The 2022 Civic exhibits excellent road manners, with a comfortable ride that’s reasonably well hushed from outside interference. While the Corolla retains the segment’s ride quality crown, particularly in hybrid guise, this overhauled entry does well to smoothly cruise over bumps and broken pavement.
The front seats are also worthy of a special shoutout for their comfort and support. With eight-way power adjustment, the leather-lined driver’s chair in this Touring model gobbled up hours of driving with little complaints. Its bolsters are wide, while the three-stage heat that’s standard across the lineup works quickly.
Driving Feel: 10/10
Make no mistake – the previous Civic was good. But where that version still felt very much like an economy car, this is a fine impersonation of a premium one. The car itself has some serious substance to it, eschewing the tin-toy vibe typical of the segment. It’s not that the 2022 Civic is especially heavy, tipping the scales at 1,371 kg (3,023 lb) in Touring trim; but it feels solid and planted while managing to carve tight lines when prodded.
While of the by-wire variety, the steering system doesn’t feel over-boosted despite its progressive heft. Brake feel, too, is pleasant and progressive as the car comes to a stop with confidence. While it’s no sport compact, this run-of-the-mill model provides a promising foundation for the forthcoming Civic Si.
The Touring trim’s turbocharged engine is one Honda’s been using for a number of years now, with slight revisions this time around. Output from the 1.5L four-cylinder has been bumped up, with 180 hp and 177 lb-ft of torque – increases of six hp and 15 lb-ft of torque. Likewise, the transmission has been tweaked for improved performance and refinement, and it’s noticeable.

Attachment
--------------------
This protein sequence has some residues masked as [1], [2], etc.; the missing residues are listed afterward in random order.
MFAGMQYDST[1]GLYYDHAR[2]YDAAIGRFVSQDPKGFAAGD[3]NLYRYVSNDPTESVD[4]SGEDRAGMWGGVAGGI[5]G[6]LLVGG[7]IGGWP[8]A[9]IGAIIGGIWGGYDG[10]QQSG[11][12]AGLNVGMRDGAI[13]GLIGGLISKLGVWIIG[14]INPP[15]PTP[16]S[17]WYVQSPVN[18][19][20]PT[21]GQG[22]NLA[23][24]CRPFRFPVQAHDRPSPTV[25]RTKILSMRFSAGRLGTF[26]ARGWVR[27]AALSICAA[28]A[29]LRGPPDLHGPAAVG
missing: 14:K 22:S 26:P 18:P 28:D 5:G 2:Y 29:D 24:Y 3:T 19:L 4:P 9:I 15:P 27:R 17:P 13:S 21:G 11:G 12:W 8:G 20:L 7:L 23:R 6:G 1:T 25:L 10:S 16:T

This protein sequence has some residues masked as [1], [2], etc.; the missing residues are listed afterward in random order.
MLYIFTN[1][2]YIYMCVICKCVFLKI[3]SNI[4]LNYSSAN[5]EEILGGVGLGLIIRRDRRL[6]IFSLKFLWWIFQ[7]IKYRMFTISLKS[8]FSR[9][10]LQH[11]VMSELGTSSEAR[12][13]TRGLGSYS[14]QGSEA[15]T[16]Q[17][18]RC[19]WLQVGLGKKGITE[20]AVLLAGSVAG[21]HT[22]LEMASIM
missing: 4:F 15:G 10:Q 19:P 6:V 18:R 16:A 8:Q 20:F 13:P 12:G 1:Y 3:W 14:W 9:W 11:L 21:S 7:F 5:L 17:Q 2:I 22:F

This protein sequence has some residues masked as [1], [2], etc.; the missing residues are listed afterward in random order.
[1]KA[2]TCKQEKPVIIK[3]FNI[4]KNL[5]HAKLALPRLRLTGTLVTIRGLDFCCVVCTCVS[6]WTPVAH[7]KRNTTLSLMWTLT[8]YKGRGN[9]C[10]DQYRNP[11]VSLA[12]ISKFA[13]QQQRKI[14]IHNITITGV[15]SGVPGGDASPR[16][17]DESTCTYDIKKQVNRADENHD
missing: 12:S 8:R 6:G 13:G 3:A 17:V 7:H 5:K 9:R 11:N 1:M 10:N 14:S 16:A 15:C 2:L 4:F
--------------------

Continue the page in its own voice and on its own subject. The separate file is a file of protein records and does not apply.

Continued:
While other applications of this combination – including the previous Civic – behave in a buzzy and strained manner, it’s far more mild-mannered here while simultaneously feeling peppier than before. Now, this is still a continuously variable transmission (CVT) paired with a turbocharged four-cylinder, and as such it does generate quite a bit of racket under heavy throttle; but at least now it’s accompanied by a good bit of pull. And, as an added bonus, the Civic’s new sport mode cranks up throttle response when required.
Fuel Economy: 8/10
Fuel consumption is competitive for the class, with the turbo motor rated for 7.6 L/100 km in the city, 6.1 on the highway, and 6.9 combined. The naturally aspirated 2.0L that powers the rest of the Civic sedan lineup is good for the same combined number, which is slightly worse than the Elantra’s but a little better than the Corolla’s. In real-world testing, the 2022 Honda Civic Touring turned in combined consumption of 5.8 L/100 km over the course of a 240-km evaluation drive, while the full week covered some 600 km and finished at 6.7 L/100 km.
Not much sets the Civic apart from the competition in terms of features, but then it’s not missing anything, either. Heated front seats are standard, as are Apple CarPlay and Android Auto connections, a seven-inch touchscreen infotainment system, an eight-speaker stereo, proximity key entry with push-button start, and automatic climate control.
Upgrades from there include a heated steering wheel, dual-zone climate, sunroof, and alloy wheels. The Touring trim, meanwhile, adds a 12-speaker stereo, heated rear seats, a nine-inch infotainment system, wireless phone-mirroring, a wireless phone charger, satellite radio, and a full digital instrument cluster.